Nor does Ashley, the case the city relies on, support a different understanding. In Ashley, the issue was whether the notice of appeal that the defendant filed with the municipal court was “the original,” as required by statute. The defendant had prepared and printed several copies of her notice of appeal, and signed each one in ink. 213 Or.App. at 528. On the certificate of service, however, the defendant had indicated that she filed “the original” notice of appeal with the State Court Administrator. Id . We concluded that that designation was controlling and, accordingly, that the defendant had failed to satisfy the statutory requirement that she file the original notice of appeal with the municipal court. Id. at 533. Although Ashley certainly relies on and reinforces the principle that parties must comply with statutory requirements for perfecting appeals, it is not a case in which a party attempted to file a notice of appeal in municipal court but was refused, and so it sheds no light on the issue before us.
Accordingly, we apply the well-defined legal meaning of “filing” in this case. If defendant's attorney gave the notice of appeal to the municipal court clerk on March 31, 2008, with the intention that it be filed, the notice of appeal was timely filed.
To show that he timely filed his notice of appeal, defendant had to establish two facts: that he intended to file a notice of appeal and that he gave the notice of appeal to the clerk. Although the circuit court did not base its ruling on failure to file a timely notice of appeal, the city did argue that ground to the court. In response, defendant submitted an affidavit in which his attorney stated, “I attempted to file a Notice of Appeal with supporting documents on the 31 st day of March, 2008. * * * The Municipal Court refused to take such documents, the clerk telling me * * * that this appeal must be taken to the Court of Appeals.” In addition, at the hearing on the city's motion, defendant's attorney elaborated, “I took over appeal papers to the Beaverton Municipal Court. They refused to take them. They had a special stamp * * * that they stamped the papers and said we are not taking these appeals.”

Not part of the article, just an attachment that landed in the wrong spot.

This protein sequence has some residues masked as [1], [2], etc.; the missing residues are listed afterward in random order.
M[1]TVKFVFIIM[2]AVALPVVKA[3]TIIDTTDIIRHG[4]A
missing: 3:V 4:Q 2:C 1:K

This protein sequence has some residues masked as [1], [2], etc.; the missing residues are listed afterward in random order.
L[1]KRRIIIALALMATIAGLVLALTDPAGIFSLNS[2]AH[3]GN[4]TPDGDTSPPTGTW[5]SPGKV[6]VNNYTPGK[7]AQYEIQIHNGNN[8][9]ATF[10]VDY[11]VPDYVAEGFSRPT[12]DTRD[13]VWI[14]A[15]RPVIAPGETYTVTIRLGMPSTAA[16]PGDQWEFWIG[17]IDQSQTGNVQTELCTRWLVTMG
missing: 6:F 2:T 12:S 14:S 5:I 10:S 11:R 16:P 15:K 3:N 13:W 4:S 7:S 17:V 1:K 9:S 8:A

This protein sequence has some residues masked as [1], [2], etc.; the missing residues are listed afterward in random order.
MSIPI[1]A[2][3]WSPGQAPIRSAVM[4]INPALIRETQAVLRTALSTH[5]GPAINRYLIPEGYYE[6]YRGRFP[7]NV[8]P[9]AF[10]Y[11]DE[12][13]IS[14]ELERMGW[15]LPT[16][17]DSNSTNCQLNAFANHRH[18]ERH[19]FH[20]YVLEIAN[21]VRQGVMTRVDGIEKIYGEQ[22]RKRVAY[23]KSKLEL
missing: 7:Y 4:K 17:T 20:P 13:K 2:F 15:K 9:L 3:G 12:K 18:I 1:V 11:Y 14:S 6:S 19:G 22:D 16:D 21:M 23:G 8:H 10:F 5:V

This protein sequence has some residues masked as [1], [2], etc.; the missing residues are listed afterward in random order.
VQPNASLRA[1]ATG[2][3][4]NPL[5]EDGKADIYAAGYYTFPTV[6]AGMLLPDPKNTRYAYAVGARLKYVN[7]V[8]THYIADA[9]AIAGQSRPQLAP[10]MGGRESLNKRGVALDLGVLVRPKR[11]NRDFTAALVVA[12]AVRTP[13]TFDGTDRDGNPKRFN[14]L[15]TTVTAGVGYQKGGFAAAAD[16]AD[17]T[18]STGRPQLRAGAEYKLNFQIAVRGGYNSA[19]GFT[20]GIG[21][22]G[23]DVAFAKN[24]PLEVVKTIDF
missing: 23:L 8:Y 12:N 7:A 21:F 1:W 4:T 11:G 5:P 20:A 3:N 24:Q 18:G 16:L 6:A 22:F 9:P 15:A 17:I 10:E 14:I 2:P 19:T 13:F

The record establishes that the city did not challenge the first factual element of “filing”: that defendant intended the notice of appeal to be filed when his attorney presented it to the municipal court on March 31, 2008. As to the second element, no reported cases elaborate on whether “giving” a document to a clerk requires that the clerk physically touch or take possession of the document. Requiring actual touching or physical possession of the document would allow a clerk to defeat a party's rights by refusing to touch or take possession of a document, something we conclude that the legislature did not intend. See Charco, Inc. v. Cohn, 242 Or 566, 570–71, 411 P.2d 264 (1966) (vindication of a party's rights cannot depend on the “pleasure or caprice of the clerk”) (internal quotation marks omitted). There is sufficient evidence in the record that defendant gave the notice of appeal to the clerk when he presented it for filing on March 31, 2008.1
Reversed and remanded.
1. Moreover, the record in this case shows that the clerk stamped the document with a stamp that indicated that the document was to be filed in the Court of Appeals; this raises an inference that the clerk touched and took possession of the document, however briefly. Accordingly, even if “giving” a document to a clerk required physical possession or touching by the clerk, there was sufficient evidence that that occurred in this case.